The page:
Which Joe gave his name to ‘sloppy joes’? We look at five interesting sandwiches and their lexical origins.
The facial expression of an individual that is typical of a particular disease or condition:‘adenoidal facies are characterized by an open mouth gape’
- ‘She has the cachectic facies of a painting of a Victorian consumptive, Munch's Sick Child, perhaps.’
- ‘Other features include masked facies, decreased blinking, stooped posture, and salivation.’
- ‘Other signs and symptoms include flushed facies, sore throat, cough, cutaneous hyperaesthesia, and taste aberrations.’
- ‘The most common features are short stature, webbed neck, congenital heart disease and a characteristic facies.’
The character of a rock expressed by its formation, composition, and fossil content:‘a sedimentary investigation of the area led to the postulation of five distinct facies’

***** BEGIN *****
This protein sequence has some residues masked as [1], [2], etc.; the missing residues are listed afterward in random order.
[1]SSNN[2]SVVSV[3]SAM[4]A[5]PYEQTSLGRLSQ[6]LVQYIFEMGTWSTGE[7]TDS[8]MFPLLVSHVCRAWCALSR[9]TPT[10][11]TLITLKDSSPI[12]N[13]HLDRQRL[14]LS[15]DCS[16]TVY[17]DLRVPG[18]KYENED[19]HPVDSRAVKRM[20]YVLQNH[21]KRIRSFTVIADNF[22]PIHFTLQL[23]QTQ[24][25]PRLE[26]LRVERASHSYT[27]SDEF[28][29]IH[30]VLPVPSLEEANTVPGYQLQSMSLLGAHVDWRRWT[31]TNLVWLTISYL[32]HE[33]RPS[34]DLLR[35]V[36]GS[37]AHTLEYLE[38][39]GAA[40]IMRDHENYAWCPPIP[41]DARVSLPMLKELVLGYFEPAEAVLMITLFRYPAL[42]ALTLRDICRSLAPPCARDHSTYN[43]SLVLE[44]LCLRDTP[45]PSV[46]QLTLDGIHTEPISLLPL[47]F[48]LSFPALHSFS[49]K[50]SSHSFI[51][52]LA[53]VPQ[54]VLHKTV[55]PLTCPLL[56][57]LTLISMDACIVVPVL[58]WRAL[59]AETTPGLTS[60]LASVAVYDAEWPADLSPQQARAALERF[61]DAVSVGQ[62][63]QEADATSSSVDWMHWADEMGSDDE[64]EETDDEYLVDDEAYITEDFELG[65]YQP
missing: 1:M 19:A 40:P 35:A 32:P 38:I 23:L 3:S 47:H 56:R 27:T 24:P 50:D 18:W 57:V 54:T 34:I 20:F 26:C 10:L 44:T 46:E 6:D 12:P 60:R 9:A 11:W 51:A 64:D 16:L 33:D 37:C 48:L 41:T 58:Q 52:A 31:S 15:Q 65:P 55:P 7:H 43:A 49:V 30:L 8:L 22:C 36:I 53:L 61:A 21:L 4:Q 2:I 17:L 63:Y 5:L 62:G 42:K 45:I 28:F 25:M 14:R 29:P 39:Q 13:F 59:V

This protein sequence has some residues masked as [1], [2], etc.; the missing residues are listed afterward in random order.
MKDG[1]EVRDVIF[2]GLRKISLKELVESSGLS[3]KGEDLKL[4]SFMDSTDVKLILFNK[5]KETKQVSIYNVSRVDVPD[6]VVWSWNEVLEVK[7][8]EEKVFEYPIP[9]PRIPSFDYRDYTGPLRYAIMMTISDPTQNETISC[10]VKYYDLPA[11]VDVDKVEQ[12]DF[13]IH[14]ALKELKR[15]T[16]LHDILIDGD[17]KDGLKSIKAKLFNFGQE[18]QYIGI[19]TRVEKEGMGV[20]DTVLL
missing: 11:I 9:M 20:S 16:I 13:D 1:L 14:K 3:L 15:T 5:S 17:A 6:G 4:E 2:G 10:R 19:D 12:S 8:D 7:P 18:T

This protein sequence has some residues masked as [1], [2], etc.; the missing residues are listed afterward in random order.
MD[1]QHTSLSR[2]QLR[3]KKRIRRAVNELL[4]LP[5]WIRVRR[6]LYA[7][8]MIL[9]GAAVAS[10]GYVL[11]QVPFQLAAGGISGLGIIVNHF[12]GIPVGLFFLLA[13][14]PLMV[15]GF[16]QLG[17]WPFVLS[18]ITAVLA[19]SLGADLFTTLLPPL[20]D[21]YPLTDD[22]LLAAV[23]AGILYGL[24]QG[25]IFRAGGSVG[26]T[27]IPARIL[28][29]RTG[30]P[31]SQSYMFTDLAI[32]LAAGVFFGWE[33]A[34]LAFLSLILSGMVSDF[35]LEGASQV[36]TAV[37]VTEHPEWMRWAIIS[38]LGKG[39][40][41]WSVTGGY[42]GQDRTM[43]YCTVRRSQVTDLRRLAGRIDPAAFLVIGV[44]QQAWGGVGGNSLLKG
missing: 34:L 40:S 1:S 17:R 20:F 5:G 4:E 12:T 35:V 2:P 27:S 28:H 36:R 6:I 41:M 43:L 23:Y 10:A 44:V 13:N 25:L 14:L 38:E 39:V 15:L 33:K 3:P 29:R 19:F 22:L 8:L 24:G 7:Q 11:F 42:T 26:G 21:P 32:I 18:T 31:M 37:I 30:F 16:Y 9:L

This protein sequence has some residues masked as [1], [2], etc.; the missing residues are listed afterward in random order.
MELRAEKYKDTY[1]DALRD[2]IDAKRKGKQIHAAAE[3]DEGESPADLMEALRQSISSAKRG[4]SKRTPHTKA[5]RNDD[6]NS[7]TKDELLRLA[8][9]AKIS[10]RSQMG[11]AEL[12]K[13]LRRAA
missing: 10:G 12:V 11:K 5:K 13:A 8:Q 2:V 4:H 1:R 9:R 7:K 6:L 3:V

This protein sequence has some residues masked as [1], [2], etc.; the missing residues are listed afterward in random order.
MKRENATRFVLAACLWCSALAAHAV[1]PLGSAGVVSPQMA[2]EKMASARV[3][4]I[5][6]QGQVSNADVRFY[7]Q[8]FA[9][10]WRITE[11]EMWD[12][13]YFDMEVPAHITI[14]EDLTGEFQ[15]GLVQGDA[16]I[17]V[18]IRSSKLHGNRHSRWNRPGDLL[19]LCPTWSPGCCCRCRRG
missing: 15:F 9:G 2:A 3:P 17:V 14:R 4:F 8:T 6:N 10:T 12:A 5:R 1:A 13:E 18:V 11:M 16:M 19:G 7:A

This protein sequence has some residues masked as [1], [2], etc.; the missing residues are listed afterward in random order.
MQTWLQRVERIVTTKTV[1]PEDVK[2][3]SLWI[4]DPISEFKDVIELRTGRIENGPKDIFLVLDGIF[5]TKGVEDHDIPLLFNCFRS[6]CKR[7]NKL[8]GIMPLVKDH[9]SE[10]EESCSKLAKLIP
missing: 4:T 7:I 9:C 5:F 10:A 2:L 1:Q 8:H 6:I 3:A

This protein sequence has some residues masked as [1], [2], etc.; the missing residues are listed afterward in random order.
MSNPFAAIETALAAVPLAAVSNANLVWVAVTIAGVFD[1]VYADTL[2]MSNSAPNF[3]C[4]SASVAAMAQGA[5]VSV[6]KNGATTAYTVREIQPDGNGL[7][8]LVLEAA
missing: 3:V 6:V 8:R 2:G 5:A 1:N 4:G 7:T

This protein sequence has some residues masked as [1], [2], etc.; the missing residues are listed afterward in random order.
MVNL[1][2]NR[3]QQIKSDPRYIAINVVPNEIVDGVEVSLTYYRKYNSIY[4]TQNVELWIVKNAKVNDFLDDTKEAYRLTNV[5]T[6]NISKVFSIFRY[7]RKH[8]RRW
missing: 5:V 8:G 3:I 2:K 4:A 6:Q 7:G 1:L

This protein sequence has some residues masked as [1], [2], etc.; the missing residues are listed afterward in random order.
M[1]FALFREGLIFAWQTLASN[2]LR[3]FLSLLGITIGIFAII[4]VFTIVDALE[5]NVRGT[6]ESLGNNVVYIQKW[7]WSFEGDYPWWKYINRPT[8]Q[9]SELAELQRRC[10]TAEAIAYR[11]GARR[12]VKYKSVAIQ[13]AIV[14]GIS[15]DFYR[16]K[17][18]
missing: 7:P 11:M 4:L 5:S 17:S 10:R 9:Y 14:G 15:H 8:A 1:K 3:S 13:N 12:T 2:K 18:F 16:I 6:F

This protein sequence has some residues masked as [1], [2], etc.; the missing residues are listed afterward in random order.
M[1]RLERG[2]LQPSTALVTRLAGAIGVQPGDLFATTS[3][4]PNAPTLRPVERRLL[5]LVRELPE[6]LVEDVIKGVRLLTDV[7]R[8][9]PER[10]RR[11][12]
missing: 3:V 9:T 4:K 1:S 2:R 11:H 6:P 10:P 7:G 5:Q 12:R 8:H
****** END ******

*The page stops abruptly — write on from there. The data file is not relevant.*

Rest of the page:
- ‘Two facies of regionally metamorphosed rocks that may be of either original sedimentary or igneous derivation are characterized by epidote.’
- ‘The depositional facies are consistent with penecontemporaneous, explosive volcanism.’
- ‘Well-preserved fossils occur in the zeolite facies Triassic rocks of Southland, New Zealand, where Coombs first described the phenomenon in the 1950s.’
- ‘These wells were drilled into the central parts of the basin, where they intercepted mostly lacustrine facies.’
- ‘The presence of clasts with flatiron shapes and rare striations in the conglomerate facies is consistent with a glacial setting.’
Early 17th century (denoting the face): from Latin, form, appearance, face.
We take a look at several popular, though confusing, punctuation marks.
From Afghanistan to Zimbabwe, discover surprising and intriguing language facts from around the globe.
The definitions of ‘buddy’ and ‘bro’ in the OED have recently been revised. We explore their history and increase in popularity.